As the USS America (LHA-6) amphibious assault ship covers for the COVID-sidelined USS Theodore Roosevelt (CV-71) super aircraft carrier in the South China Sea, China is rapidly launching its own version of these impressive U.S. amphibious warships. In doing so, China intends to soon rival the U.S. in amphibious assault capability, and further threaten, and impose itself on Taiwan, and other neighbors.
The Chinese People Liberation Army Navy (PLAN) has just launched its second Type 075 Amphibious assault carrier in Shanghai, two days ago, reported Forbes, just yards from its sister ship which caught fire less than 2 weeks ago. China’s Type 075 is more like the USS Wasp class (LHD) amphibious assault ship than the America class, in that the Type-075 has a stern flooding well deck for launching hovercraft, while the America is an aviation only focused assault ship.
In addition to the first two ships China already launched, The Drive reported last August that the PLAN is building a third Type 075 vessel, though even more of these assault ships may be planned. These new Chinese flattops are expected to carry upwards of 30 helicopters of different types, several hundred infantry, and their vehicles, as well as two Type 726 Landing Craft Air Cushion (LCAC) hovercraft— basically a knockoff of the U.S. Navy’s LCAC.
While China does not yet have a vertical takeoff and landing aircraft similar to the U.S. Marine F-35C stealth fighters, to deploy on the Type 075, reports suggest they are working on producing some sort of VTOL aircraft.
These new PLAN capabilities nominally compare to US Marine Corps forces aboard its own amphibious ships, particularly the Wasp class LHDs. However, as The Drive explains, the PLAN amphibious assault mission would likely be focused primarily on credibly threatening Taiwan and dominating the South China Sea:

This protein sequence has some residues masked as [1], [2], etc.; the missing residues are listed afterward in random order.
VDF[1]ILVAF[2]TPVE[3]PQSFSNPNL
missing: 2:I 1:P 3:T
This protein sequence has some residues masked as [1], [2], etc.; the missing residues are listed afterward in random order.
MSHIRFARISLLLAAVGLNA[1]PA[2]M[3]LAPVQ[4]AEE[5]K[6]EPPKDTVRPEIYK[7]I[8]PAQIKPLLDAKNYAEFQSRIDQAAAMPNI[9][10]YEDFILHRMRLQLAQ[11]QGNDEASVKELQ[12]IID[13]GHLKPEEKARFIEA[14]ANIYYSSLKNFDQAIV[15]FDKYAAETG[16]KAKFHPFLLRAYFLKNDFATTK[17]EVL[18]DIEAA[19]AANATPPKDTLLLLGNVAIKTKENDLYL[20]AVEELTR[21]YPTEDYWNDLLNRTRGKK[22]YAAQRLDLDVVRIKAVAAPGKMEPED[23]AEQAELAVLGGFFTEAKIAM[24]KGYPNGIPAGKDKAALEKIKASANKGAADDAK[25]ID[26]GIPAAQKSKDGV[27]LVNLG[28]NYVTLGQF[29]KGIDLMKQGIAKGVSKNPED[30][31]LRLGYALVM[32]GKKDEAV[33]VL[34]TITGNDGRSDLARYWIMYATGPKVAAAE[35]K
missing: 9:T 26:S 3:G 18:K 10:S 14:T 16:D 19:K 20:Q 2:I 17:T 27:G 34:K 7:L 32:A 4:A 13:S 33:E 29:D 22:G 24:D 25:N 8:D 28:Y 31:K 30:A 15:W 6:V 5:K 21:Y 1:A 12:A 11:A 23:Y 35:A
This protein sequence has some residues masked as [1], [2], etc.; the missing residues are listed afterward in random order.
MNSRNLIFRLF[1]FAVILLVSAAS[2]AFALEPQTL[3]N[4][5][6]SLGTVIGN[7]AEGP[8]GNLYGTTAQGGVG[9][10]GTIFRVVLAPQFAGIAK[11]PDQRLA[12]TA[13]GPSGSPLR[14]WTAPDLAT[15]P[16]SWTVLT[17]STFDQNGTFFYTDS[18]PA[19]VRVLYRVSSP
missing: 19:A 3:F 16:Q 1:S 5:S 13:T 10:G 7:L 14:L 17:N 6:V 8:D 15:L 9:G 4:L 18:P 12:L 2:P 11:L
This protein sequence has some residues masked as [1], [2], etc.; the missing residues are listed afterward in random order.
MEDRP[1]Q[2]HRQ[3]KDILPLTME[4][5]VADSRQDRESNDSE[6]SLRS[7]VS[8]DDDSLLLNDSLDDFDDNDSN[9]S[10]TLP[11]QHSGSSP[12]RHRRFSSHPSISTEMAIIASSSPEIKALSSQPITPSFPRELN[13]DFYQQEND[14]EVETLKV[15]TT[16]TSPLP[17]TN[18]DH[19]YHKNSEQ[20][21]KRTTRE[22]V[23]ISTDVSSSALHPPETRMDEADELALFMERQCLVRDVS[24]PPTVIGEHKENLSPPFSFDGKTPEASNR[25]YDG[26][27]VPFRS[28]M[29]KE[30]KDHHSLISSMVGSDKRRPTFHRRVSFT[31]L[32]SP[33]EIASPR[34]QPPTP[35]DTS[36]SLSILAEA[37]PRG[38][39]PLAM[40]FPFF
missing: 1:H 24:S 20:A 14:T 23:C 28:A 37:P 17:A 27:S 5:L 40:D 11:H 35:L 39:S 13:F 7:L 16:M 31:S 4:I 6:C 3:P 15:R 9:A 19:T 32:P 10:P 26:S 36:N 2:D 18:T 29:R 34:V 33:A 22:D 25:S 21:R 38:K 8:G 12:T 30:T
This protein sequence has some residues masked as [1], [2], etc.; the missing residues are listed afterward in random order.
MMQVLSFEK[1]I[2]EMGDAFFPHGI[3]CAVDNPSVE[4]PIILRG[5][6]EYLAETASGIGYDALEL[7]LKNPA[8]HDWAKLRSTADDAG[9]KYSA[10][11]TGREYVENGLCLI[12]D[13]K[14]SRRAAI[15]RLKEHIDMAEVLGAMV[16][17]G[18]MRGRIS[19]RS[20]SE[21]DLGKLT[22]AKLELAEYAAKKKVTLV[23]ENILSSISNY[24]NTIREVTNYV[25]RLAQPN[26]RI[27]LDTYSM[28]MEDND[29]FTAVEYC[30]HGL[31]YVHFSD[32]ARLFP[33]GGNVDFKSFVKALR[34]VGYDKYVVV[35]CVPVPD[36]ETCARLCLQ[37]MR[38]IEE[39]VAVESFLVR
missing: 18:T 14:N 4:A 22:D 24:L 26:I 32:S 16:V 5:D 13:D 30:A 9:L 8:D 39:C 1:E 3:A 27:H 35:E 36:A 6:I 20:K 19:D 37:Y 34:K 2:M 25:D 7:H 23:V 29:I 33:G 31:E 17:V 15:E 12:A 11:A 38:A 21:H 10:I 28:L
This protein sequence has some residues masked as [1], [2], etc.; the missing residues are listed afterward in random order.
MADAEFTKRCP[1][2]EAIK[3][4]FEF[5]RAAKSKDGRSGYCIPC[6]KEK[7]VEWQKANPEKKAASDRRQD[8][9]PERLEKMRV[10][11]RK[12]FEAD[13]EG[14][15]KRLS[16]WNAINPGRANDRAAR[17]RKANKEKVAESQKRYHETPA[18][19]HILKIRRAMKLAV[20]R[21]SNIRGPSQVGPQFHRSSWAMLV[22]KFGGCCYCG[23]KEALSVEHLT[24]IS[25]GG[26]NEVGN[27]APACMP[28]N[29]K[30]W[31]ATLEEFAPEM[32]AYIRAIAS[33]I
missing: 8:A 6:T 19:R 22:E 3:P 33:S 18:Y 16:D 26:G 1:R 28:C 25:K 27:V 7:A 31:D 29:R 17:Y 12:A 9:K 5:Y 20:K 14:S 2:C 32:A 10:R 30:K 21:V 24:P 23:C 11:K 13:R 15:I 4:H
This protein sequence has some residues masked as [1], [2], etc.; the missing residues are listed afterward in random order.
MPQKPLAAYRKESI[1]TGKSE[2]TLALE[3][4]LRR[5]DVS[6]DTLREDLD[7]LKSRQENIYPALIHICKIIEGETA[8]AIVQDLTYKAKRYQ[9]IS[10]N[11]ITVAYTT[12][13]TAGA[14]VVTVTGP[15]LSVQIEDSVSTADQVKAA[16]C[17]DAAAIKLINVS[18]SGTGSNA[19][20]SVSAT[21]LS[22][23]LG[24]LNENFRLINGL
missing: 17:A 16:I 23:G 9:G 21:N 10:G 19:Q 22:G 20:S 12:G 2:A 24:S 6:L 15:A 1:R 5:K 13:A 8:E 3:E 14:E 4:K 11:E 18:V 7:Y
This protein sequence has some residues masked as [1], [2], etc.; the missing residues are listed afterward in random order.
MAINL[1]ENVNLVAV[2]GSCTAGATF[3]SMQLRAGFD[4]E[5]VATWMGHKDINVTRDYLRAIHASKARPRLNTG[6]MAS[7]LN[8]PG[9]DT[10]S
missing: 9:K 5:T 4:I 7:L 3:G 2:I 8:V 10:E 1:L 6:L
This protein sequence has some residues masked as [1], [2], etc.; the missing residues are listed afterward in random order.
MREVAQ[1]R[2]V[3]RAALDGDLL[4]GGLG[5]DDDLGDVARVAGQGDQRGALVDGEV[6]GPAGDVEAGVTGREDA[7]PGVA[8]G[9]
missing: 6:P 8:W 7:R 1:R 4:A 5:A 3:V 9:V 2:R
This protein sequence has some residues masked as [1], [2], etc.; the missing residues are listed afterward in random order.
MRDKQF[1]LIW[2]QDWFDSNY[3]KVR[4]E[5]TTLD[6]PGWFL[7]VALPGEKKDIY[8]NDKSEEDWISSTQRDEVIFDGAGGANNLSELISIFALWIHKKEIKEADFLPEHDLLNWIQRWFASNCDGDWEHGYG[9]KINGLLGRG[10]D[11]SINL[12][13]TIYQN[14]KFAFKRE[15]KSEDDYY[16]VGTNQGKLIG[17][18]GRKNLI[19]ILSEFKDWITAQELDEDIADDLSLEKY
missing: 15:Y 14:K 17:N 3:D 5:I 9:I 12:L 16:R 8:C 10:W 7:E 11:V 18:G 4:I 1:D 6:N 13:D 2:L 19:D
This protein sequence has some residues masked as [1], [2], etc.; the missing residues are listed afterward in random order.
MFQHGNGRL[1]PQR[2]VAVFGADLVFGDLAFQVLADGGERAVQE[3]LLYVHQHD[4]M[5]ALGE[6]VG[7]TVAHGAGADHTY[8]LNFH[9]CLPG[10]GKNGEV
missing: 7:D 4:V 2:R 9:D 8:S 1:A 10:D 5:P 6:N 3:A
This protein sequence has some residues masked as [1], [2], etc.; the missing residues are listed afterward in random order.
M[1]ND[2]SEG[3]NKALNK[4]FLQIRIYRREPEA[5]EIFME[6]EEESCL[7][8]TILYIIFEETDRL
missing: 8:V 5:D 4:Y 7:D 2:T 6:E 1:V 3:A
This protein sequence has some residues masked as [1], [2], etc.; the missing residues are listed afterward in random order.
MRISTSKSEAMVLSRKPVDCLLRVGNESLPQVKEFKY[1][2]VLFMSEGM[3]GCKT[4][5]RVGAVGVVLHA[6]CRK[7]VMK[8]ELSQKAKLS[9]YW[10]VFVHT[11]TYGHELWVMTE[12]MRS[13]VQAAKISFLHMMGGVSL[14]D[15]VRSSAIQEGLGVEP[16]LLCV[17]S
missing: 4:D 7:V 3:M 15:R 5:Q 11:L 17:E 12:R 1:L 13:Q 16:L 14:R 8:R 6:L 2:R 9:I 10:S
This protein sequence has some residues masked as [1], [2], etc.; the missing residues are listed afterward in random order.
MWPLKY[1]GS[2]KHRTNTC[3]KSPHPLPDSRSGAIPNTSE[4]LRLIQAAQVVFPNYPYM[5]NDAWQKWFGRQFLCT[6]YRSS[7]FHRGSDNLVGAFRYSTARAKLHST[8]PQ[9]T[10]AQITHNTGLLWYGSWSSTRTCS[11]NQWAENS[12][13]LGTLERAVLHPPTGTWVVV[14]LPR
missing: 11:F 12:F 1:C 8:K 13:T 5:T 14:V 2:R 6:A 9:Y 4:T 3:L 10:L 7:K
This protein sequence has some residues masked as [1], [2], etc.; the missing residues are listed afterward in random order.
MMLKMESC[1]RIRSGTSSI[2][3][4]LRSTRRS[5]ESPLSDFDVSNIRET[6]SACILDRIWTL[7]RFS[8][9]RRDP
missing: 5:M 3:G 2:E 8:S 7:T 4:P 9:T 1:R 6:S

So, what we are seeing here is China investing heavily to build itself an amphibious capability that is second only to the United States. That is a very big deal considering the country’s controversial strategic and territorial aims. Beijing’s ability to realize an invasion of Taiwan, for instance, would be enhanced significantly by these ships. But the multitude of other disputes over territory, like the one regarding the Senkaku Islands and those over large swathes of the South China Sea, also play into the utility of such a high-end amphibious force.
Even China’s increasingly militarized man-made islands could be protected by these vessels and the shock troops and helicopters they hold. They could also be used to rapidly resupply these island outposts during a crisis or when their dock facilities have been destroyed. They also pose a real threat to the primary land holdings of regional competitors, like Japan, or countries that border the South China Sea, in a more traditional conflict.
China has also been increasingly focused on drilling to rapidly seize islands, sometimes alongside their Russian allies. These vessels will dramatically enhance their ability to realize such a military action and are ideal for fielding allied forces that could help in doing so.
While China has a much weaker naval and amphibious tradition than U.S. and European navies such as the United Kingdom, Netherlands, France and Italy, Forbes notes it has an unrivaled production capacity.
As such, China’s naval capabilities continue to grow at an incredible rate, vastly modernizing the world’s largest navy. Once the PLAN training and experience improves, the U.S. and the West will soon be facing a much more serious Chinese naval threat.